Acoustic Analysis - Explore the Science & Experts | ideXlab

Scan Science and Technology

Contact Leading Edge Experts & Companies

Acoustic Analysis

The Experts below are selected from a list of 138897 Experts worldwide ranked by ideXlab platform

Acoustic Analysis – Free Register to Access Experts & Abstracts

Kanako Nemoto – One of the best experts on this subject based on the ideXlab platform.

  • Large-Scale Structural-Acoustic Analysis by the Sub-Space Superposition Synthesis Method
    JSME International Journal Series C, 1999
    Co-Authors: Koki Shiohata, Kanako Nemoto
    Abstract:

    A large-scale structural-Acoustic Analysis using sub-space superposition, in which a cavity is divided into several Acoustic fields has been developed.This system uses a transfer-function mehtod to solve the Acoustics efficiently.By solving simultaneous equations using the Gaussian-elimination method for each pair of neighboring Acoustic sub-fields in sequence, calculation time and memory requirements are reduced.Calculation accuracy is the same as when calculating the entire Acoustic field without dividing it.We created a closed Acoustic model (a cavity model) and used it to numerically simulate Acoustics.The simulation results show that the developed large-scale structural-Acoustic Analysis effectively reduces calculation resources.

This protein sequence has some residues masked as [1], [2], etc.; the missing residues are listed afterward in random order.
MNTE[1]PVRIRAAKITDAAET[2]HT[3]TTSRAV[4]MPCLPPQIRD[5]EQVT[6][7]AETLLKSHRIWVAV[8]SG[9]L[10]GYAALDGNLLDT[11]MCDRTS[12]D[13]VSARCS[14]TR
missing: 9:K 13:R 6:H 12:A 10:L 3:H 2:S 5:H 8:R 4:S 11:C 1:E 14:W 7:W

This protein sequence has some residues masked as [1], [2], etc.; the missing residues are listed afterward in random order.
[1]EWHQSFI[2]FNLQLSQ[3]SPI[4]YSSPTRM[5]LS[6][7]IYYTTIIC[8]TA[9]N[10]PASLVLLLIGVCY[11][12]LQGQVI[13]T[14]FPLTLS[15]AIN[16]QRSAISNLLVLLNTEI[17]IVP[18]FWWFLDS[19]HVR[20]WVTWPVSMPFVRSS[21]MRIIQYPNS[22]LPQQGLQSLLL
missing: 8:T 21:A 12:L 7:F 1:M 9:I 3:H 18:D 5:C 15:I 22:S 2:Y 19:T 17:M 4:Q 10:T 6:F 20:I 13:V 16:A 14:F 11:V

• A Method for Large-Scale Structural-Acoustic Analysis
    Volume 1C: 16th Biennial Conference on Mechanical Vibration and Noise, 1997
    Co-Authors: Koki Shiohata, Kanako Nemoto, T. Iwatsubo
    Abstract:

    Abstract This paper presents a method for large-scale structural-Acoustic Analysis in which a cavity is divided into several Acoustic fields, and a transfer-function method is used to solve the Acoustics efficiently. By solving simultaneous equations using the Gaussian elimination method sequentially for each pair of neighboring Acoustic sub-fields, the calculation time and memory requirements are reduced. Calculation accuracy is the same as when calculating the entire Acoustic field without first dividing it. We created two kinds of closed Acoustic models (cavity models) and carried out numerical simulations. The results showed that the proposed method is effective for large-scale structural-Acoustic Analysis.

Koki Shiohata – One of the best experts on this subject based on the ideXlab platform.

  • Large-Scale Structural-Acoustic Analysis by the Sub-Space Superposition Synthesis Method
    JSME International Journal Series C, 1999
    Co-Authors: Koki Shiohata, Kanako Nemoto
    Abstract:

    A large-scale structural-Acoustic Analysis using sub-space superposition, in which a cavity is divided into several Acoustic fields has been developed.This system uses a transfer-function mehtod to solve the Acoustics efficiently.By solving simultaneous equations using the Gaussian-elimination method for each pair of neighboring Acoustic sub-fields in sequence, calculation time and memory requirements are reduced.Calculation accuracy is the same as when calculating the entire Acoustic field without dividing it.We created a closed Acoustic model (a cavity model) and used it to numerically simulate Acoustics.The simulation results show that the developed large-scale structural-Acoustic Analysis effectively reduces calculation resources.